-Hijaaa!!- *SMACK* -Elbow- *BANG* -Knee- *THUMP* -Jab- *TUF* -One-Two- *DSHH DSHH* *PAFF* -Strong- *DSH whoops* -Slowlie-
Top notch training @ local ring with a thai champion. Nice thirty five degree heat, small Muay Thai pants and sweat dripping off every crevice making the muscles glisten in the sunlight. Focus and determination in the eyes. The fist, just as ready as the leg, ready to fly as hard as it can into the unknown.
Photo: Leo James
We had seen the small outdoor Muay Thai ring at the end of our soi many times when we passed it going to listen to the music at the pier next to the Rama VIII protest festival site. It always had kids 7-12 training hard and it looked like fun. So we asked for a training session.
First hour and a half we balled around like a couple of idiots trying to act cool and tough kickin ‘n’ punchin our knuckles dry. We looked like idiots and we have proof. Then the kids went into the ring to do this hug and kick sorta warm up so we thought we’d do the same since no one told us otherwise.
After stepping into the ring the adrenaline hit. It was do or die and neither of us was going to take it. The youngsters were taking it easy and every once in a while showing strength, but with us it was like a scene from the expendables with muscle against muscle action trying to pin the other one down. In the 36 degree heat it took about 30 seconds until we were out of breath and had to take a break. ‘Let’s take it easy ok. This is warm up’
Photo: Leo James
40 seconds we lasted second round. It was a good try taking it easy but its not always so easy. We continued our feat of strength battle until we were so out of breath we had to stop.
After the warmup it was back to the punch bags. We still didn’t know what we were doing so we kept kickin ‘n’ punchin until finally, two hours into the training someone says, ‘go close. Kick, go close. Look’, and pointed to the 12 year old boy who could have kicked me in half. Then we tried kicking a little closer. Better? Hard to say.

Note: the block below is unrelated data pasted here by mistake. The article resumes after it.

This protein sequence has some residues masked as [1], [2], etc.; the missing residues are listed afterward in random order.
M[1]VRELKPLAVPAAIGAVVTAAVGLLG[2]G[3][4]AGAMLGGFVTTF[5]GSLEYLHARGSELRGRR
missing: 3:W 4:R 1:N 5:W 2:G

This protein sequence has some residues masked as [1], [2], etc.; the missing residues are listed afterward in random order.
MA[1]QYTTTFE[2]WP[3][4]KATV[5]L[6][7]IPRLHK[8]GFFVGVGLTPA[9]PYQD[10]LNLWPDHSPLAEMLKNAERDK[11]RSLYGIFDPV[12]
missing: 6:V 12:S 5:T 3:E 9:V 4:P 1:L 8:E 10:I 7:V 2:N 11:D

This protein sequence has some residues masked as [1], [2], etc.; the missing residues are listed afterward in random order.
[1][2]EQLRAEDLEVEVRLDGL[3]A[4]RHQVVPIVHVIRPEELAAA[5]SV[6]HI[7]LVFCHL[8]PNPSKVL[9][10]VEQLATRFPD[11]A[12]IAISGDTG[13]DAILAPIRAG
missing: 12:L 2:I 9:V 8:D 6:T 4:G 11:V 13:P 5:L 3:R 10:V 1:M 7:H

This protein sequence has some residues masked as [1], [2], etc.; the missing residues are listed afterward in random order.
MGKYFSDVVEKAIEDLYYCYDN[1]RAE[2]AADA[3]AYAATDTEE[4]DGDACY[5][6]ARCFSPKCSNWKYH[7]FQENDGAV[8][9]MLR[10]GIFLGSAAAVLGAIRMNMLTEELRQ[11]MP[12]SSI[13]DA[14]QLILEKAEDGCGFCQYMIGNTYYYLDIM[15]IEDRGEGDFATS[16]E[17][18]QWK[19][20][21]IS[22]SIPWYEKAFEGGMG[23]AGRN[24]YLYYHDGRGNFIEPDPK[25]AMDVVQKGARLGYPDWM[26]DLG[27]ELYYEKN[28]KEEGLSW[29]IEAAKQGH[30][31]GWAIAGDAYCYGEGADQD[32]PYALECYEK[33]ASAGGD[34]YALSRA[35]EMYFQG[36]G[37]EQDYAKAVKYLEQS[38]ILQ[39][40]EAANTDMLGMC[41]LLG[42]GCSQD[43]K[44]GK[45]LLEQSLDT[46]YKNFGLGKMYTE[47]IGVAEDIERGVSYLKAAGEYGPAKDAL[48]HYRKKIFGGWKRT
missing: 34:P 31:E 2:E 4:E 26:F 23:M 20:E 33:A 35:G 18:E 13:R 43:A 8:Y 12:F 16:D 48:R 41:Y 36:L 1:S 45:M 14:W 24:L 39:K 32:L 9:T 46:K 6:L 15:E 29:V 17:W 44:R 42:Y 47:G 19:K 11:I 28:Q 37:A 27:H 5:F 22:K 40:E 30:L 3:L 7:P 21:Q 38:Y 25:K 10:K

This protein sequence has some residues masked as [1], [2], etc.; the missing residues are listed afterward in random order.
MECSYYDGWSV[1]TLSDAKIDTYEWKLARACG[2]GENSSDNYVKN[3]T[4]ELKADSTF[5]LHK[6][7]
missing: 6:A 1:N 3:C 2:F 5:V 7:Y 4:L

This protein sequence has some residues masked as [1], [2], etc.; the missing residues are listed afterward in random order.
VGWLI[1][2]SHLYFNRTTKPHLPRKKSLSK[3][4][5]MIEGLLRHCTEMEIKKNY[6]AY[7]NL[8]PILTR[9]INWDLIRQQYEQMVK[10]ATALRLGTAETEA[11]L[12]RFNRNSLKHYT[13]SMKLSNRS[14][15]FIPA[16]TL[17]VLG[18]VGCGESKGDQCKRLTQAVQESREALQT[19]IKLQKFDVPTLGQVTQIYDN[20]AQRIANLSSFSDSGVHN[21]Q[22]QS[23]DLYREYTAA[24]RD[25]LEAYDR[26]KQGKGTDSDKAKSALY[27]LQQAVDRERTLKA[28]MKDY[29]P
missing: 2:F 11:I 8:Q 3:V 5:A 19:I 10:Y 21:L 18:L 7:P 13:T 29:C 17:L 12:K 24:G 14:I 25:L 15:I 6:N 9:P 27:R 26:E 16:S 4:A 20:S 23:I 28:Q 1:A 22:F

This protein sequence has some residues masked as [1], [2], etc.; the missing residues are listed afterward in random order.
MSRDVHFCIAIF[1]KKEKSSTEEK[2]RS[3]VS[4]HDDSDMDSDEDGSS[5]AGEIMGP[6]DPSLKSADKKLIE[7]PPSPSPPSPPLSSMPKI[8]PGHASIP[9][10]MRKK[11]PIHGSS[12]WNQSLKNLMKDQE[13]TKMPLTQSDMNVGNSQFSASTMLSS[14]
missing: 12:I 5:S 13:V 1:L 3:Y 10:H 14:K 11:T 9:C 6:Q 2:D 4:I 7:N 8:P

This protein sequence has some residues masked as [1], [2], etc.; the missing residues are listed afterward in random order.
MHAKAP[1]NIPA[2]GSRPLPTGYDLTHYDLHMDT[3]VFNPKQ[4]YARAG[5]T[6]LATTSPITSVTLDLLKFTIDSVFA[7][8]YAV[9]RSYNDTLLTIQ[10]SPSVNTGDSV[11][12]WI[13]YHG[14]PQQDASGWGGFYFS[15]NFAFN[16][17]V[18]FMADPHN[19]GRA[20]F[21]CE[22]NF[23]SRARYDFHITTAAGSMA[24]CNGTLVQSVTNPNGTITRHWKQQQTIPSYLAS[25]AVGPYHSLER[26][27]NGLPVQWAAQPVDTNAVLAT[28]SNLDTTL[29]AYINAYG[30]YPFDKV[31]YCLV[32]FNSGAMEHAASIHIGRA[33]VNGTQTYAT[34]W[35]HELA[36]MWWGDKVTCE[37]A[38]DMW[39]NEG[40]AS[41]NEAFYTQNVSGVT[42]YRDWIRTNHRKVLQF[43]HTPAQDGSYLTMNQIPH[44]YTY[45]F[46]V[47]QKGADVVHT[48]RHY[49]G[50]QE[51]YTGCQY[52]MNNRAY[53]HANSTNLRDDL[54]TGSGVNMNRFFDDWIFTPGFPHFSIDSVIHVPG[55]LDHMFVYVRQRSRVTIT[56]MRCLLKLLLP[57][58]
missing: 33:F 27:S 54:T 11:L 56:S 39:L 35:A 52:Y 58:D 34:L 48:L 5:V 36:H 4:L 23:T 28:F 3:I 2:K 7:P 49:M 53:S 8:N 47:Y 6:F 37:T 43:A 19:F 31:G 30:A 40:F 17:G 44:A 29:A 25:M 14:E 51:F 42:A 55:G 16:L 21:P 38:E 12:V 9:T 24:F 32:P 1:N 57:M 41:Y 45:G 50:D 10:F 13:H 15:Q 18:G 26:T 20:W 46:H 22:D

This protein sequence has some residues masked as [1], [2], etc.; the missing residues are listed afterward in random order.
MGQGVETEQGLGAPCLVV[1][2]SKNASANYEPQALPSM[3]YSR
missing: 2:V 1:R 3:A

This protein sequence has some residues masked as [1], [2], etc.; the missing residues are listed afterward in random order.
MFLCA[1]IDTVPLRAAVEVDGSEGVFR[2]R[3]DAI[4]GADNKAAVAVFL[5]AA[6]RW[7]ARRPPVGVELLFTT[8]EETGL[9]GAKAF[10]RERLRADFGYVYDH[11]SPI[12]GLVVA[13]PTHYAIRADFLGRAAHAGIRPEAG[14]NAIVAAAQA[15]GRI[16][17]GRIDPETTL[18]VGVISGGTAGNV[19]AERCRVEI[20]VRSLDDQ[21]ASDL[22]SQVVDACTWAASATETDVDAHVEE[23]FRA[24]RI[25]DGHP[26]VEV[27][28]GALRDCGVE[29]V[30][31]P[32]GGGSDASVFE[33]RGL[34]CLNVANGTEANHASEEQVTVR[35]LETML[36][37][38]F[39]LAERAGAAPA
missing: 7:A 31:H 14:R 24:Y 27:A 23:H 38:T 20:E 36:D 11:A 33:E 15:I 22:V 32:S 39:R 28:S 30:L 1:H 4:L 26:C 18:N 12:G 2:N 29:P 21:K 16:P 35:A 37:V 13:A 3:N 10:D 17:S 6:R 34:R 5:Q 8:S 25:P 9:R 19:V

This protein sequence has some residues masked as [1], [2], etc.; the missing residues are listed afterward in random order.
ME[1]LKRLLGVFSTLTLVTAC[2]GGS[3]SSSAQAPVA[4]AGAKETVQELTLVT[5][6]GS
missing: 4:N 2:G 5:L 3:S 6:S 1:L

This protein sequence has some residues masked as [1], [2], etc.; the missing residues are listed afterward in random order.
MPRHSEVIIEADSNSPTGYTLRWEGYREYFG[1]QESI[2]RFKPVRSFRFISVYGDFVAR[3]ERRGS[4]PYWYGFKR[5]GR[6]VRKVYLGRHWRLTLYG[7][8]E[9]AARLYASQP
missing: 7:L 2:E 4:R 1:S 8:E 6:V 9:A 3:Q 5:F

It wasn’t until the end 20 minutes when we went into the ring with a former Muay Thai champion that we were told what to do. He didn’t speak much english but we learned a lot from him. He fixed our kicks an punches and finally it felt like there was some real power. Then it was time to go home an lick the wounds.
It’s not easy being a kid that grows up in the Muay Thai ring. Hundreds of pushups, kicks, punches, knees, elbows and throws to the ground, every single day, twice a day. It’s physically demanding and bruising is normal. But behind the bruising, the Muay Thai community is humble, respectful and caring.
They live together, feast together and help each other through life from the beginning to the end. They don’t need much to enjoy life, just a rusty old roof that covers the training area and each other.
For food they have a little refreshment shop so they have money for the market and some of them fish for food from the Chao Phraya. They are all happy and healthy having nothing else, and they don’t seem to be in hurry to change things.
They are not there because someone wants them to be there or that they have no other choice. They are there because they choose to be there. They learn so much about life and how to survive through this type of lifestyle, that they would be stupid not to want to be there. They are always free to fulfil whatever dream they want, and they have the will to do it. It all about what they choose to do, a life without boundaries.
Behind all the bruises, you can feel the love they share. In the ring they give all they got, but win or lose, they will always have a loving family around them. This is the life they grow into with Grandma, Grandpa, uncles, aunts, mothers, fathers, children, babies, cats, dogs, chickens, puppies, kittens and bunnies.
Photo: Leo James